The fuel’s growing role in the US is tied to the recent boom in gas production from previously untapped shale formations (e.g. in North Dakota, Pennsylvania, and Texas), which as of September 2012 account for 35% of the country’s dry natural gas production (compared to just 2% ten years ago). The plentiful supply of natural gas helped cause the fuel’s price to dip to a ten-year low earlier this year ($2.75 per thousand cubic feet), making it more competitive relative to other energy supply sources, including renewable energy (which now accounts for 13% of US electricity generation, mostly in the form of hydropower). [Editor’s note: In the US, we still don’t price carbon dioxide and methane pollution. Additionally, water and health externalities of natural gas are not taken into account in the price, partly because of fracking’s exemption from the Clean Water Act, something slipped into place while Bush and Cheney were in office. In other words, the price of natural gas is artificially low.]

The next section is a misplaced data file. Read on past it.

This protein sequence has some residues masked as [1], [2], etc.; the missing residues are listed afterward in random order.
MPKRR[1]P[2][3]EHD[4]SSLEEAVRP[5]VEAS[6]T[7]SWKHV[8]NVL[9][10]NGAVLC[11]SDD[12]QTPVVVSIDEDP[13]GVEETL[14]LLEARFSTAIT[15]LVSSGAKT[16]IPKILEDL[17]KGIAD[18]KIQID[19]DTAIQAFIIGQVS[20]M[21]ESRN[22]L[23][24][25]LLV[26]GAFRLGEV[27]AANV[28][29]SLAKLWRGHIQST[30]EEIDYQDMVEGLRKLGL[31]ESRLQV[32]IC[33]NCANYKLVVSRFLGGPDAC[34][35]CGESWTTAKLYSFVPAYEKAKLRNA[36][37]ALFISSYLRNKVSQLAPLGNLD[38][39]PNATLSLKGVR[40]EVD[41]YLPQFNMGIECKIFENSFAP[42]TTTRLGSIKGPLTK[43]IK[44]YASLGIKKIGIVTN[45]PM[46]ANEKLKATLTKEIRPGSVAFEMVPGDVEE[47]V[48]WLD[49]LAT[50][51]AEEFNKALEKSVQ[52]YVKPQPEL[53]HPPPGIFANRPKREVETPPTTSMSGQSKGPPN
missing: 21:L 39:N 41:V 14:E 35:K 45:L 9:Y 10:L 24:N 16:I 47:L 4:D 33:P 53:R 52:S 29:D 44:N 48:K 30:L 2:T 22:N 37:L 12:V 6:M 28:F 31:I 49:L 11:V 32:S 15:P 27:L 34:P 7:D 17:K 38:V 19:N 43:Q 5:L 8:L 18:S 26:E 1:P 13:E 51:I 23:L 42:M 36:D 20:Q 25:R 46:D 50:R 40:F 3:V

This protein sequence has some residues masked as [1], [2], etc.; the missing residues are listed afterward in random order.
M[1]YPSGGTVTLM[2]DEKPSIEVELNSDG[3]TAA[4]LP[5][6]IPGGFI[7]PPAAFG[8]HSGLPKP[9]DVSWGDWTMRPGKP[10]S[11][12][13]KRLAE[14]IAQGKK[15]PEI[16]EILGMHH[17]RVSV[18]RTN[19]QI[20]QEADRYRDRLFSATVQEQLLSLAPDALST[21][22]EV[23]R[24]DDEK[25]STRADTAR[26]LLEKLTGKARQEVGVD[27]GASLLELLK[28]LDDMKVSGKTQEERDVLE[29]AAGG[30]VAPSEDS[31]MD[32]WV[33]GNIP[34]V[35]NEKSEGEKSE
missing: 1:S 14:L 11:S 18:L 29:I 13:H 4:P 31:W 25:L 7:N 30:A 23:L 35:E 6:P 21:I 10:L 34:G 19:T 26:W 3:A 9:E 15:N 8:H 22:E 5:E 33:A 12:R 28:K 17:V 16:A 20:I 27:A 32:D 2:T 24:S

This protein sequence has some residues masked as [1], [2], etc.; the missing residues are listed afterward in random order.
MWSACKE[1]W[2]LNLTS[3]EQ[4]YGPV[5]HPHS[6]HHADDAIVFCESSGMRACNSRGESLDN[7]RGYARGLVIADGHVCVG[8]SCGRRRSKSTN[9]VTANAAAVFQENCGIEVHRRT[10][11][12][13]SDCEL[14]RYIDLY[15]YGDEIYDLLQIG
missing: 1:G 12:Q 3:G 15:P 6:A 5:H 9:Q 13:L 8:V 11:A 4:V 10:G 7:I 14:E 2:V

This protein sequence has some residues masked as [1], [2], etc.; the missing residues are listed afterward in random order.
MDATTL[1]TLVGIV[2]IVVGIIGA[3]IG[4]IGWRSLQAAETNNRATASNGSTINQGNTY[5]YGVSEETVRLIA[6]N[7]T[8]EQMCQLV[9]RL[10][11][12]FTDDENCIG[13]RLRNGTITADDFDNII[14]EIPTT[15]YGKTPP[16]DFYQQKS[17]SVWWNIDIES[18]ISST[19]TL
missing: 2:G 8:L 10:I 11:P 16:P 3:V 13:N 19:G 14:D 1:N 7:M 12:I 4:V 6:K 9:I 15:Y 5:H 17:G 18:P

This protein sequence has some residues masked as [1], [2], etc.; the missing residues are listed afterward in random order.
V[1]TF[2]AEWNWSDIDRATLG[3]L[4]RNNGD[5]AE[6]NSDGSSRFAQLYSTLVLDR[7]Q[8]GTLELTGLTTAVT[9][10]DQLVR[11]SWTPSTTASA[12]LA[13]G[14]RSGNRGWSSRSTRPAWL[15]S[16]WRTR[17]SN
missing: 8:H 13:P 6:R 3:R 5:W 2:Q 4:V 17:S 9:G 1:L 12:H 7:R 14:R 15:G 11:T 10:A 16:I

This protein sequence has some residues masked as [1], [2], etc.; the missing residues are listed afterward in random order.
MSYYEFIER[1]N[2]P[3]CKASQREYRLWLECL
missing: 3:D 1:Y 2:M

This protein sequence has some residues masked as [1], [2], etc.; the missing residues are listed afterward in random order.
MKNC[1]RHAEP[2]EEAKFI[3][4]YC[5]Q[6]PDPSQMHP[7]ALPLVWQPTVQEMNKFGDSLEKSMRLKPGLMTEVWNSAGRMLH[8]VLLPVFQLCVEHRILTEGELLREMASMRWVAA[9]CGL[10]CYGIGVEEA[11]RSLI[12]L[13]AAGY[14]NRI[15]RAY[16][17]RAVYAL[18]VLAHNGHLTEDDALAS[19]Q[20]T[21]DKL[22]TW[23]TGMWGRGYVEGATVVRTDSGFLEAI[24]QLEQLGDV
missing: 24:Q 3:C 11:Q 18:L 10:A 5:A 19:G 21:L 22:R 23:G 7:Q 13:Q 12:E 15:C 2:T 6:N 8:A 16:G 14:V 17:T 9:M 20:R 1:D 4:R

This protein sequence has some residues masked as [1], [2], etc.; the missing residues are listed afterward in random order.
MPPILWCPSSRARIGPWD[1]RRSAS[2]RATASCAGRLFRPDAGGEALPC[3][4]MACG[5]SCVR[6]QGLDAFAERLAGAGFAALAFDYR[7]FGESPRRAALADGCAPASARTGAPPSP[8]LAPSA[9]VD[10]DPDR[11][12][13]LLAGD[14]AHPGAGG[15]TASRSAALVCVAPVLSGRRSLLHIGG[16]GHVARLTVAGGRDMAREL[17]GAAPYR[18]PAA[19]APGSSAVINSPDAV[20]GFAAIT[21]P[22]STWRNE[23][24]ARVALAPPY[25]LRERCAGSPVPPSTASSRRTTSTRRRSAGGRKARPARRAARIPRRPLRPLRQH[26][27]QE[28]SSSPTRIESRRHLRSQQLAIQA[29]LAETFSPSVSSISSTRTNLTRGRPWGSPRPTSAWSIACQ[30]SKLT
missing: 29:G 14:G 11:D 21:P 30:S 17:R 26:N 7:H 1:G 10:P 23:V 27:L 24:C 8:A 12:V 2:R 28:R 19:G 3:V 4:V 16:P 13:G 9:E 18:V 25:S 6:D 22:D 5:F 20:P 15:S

Smartphone sales volumes in 2012 were huge – estimated at 717 million retail shipments worldwide (a 45% lift over last year).
But their energy consumption is minuscule.
A study by Opower in September revealed that charging the iPhone 5 costs just $0.41 per year, and charging the Droid Galaxy SIII costs just $0.53.
The collective energy demand of all those phones is nothing to sneeze at, but in the bigger picture, a global increase in smartphone usage is likely to cause lower overall energy consumption…